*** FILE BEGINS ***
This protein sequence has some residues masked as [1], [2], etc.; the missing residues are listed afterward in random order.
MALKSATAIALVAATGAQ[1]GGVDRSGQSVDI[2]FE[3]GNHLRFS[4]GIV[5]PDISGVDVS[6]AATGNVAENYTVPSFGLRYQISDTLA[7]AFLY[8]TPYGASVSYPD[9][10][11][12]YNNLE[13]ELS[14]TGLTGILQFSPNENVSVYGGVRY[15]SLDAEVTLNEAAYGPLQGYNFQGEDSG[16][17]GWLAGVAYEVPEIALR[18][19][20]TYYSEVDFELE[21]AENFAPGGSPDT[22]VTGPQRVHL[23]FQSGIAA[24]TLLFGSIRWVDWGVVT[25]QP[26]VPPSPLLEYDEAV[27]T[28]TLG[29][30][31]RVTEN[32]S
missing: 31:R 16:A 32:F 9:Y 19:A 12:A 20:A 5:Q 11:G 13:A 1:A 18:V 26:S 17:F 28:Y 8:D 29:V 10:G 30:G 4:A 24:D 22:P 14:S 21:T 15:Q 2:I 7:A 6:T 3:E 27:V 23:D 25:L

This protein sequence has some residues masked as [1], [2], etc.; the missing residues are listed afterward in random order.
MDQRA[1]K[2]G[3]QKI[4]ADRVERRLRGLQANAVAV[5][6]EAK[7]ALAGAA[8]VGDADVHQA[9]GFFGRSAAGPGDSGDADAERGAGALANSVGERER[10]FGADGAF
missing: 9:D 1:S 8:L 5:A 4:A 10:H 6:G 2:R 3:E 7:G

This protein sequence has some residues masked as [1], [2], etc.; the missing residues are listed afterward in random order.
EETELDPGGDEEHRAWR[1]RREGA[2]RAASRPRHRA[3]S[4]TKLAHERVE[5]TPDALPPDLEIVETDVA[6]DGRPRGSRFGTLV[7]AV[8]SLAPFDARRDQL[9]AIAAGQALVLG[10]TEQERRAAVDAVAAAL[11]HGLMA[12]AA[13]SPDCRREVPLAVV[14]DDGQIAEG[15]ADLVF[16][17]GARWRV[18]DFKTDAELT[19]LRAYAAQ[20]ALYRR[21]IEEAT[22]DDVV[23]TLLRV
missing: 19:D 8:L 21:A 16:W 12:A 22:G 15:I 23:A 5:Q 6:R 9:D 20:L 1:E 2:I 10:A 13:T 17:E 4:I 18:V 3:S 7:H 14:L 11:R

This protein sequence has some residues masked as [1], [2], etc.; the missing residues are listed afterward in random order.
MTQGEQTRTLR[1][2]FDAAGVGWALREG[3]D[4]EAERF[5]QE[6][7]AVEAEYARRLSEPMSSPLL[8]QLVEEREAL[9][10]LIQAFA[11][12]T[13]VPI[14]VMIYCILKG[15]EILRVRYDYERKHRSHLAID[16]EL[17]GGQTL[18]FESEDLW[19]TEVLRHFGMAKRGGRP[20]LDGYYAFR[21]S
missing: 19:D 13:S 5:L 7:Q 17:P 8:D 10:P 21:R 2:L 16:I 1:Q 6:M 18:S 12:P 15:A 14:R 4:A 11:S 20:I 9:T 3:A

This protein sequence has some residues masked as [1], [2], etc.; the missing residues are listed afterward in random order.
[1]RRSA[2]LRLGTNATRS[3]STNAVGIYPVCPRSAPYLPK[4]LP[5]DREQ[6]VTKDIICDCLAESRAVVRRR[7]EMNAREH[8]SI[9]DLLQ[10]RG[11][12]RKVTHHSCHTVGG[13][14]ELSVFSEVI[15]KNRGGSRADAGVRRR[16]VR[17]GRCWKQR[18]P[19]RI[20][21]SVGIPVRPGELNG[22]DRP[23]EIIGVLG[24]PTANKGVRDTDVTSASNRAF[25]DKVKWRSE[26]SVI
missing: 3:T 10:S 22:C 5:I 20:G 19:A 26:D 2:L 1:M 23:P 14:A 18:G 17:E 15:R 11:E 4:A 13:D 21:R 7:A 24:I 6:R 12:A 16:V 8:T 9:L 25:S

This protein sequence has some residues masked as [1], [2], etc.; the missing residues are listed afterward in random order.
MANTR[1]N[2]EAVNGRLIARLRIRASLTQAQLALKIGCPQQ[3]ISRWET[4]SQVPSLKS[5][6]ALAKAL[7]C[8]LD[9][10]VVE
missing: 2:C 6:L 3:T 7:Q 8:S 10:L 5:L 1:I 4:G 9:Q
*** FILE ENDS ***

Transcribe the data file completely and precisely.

This protein sequence has some residues masked as [1], [2], etc.; the missing residues are listed afterward in random order.
MALKSATAIALVAATGAQ[1]GGVDRSGQSVDI[2]FE[3]GNHLRFS[4]GIV[5]PDISGVDVS[6]AATGNVAENYTVPSFGLRYQISDTLA[7]AFLY[8]TPYGASVSYPD[9][10][11][12]YNNLE[13]ELS[14]TGLTGILQFSPNENVSVYGGVRY[15]SLDAEVTLNEAAYGPLQGYNFQGEDSG[16][17]GWLAGVAYEVPEIALR[18][19][20]TYYSEVDFELE[21]AENFAPGGSPDT[22]VTGPQRVHL[23]FQSGIAA[24]TLLFGSIRWVDWGVVT[25]QP[26]VPPSPLLEYDEAV[27]T[28]TLG[29][30][31]RVTEN[32]S
missing: 31:R 16:A 32:F 9:Y 19:A 12:A 20:A 5:Q 11:G 13:A 1:A 18:V 26:S 17:F 28:Y 8:D 29:V 10:G 30:G 4:A 24:D 22:P 14:S 21:T 15:Q 2:I 7:A 6:T 3:E 27:V 23:D 25:L

This protein sequence has some residues masked as [1], [2], etc.; the missing residues are listed afterward in random order.
MDQRA[1]K[2]G[3]QKI[4]ADRVERRLRGLQANAVAV[5][6]EAK[7]ALAGAA[8]VGDADVHQA[9]GFFGRSAAGPGDSGDADAERGAGALANSVGERER[10]FGADGAF
missing: 9:D 1:S 8:L 5:A 4:A 10:H 6:G 2:R 3:E 7:G

This protein sequence has some residues masked as [1], [2], etc.; the missing residues are listed afterward in random order.
EETELDPGGDEEHRAWR[1]RREGA[2]RAASRPRHRA[3]S[4]TKLAHERVE[5]TPDALPPDLEIVETDVA[6]DGRPRGSRFGTLV[7]AV[8]SLAPFDARRDQL[9]AIAAGQALVLG[10]TEQERRAAVDAVAAAL[11]HGLMA[12]AA[13]SPDCRREVPLAVV[14]DDGQIAEG[15]ADLVF[16][17]GARWRV[18]DFKTDAELT[19]LRAYAAQ[20]ALYRR[21]IEEAT[22]DDVV[23]TLLRV
missing: 19:D 8:L 21:A 16:W 12:A 22:G 15:I 23:A 5:Q 6:R 9:D 20:L 1:E 2:I 10:A 13:T 17:E 4:I 18:V 3:S 7:H 14:L 11:R

This protein sequence has some residues masked as [1], [2], etc.; the missing residues are listed afterward in random order.
MTQGEQTRTLR[1][2]FDAAGVGWALREG[3]D[4]EAERF[5]QE[6][7]AVEAEYARRLSEPMSSPLL[8]QLVEEREAL[9][10]LIQAFA[11][12]T[13]VPI[14]VMIYCILKG[15]EILRVRYDYERKHRSHLAID[16]EL[17]GGQTL[18]FESEDLW[19]TEVLRHFGMAKRGGRP[20]LDGYYAFR[21]S
missing: 19:D 13:S 5:L 7:Q 17:P 8:D 10:P 21:R 2:L 16:I 1:Q 6:M 18:S 12:P 15:A 14:R 4:A 11:S 20:I 9:T 3:A

This protein sequence has some residues masked as [1], [2], etc.; the missing residues are listed afterward in random order.
[1]RRSA[2]LRLGTNATRS[3]STNAVGIYPVCPRSAPYLPK[4]LP[5]DREQ[6]VTKDIICDCLAESRAVVRRR[7]EMNAREH[8]SI[9]DLLQ[10]RG[11][12]RKVTHHSCHTVGG[13][14]ELSVFSEVI[15]KNRGGSRADAGVRRR[16]VR[17]GRCWKQR[18]P[19]RI[20][21]SVGIPVRPGELNG[22]DRP[23]EIIGVLG[24]PTANKGVRDTDVTSASNRAF[25]DKVKWRSE[26]SVI
missing: 3:T 10:S 22:C 5:I 20:G 19:A 26:D 2:L 1:M 23:P 14:A 18:G 17:E 15:R 11:E 4:A 13:D 21:R 7:A 24:I 6:R 12:A 16:V 8:T 9:L 25:S

This protein sequence has some residues masked as [1], [2], etc.; the missing residues are listed afterward in random order.
MANTR[1]N[2]EAVNGRLIARLRIRASLTQAQLALKIGCPQQ[3]ISRWET[4]SQVPSLKS[5][6]ALAKAL[7]C[8]LD[9][10]VVE
missing: 2:C 6:L 3:T 7:Q 8:S 10:L 5:L 1:I 4:G 9:Q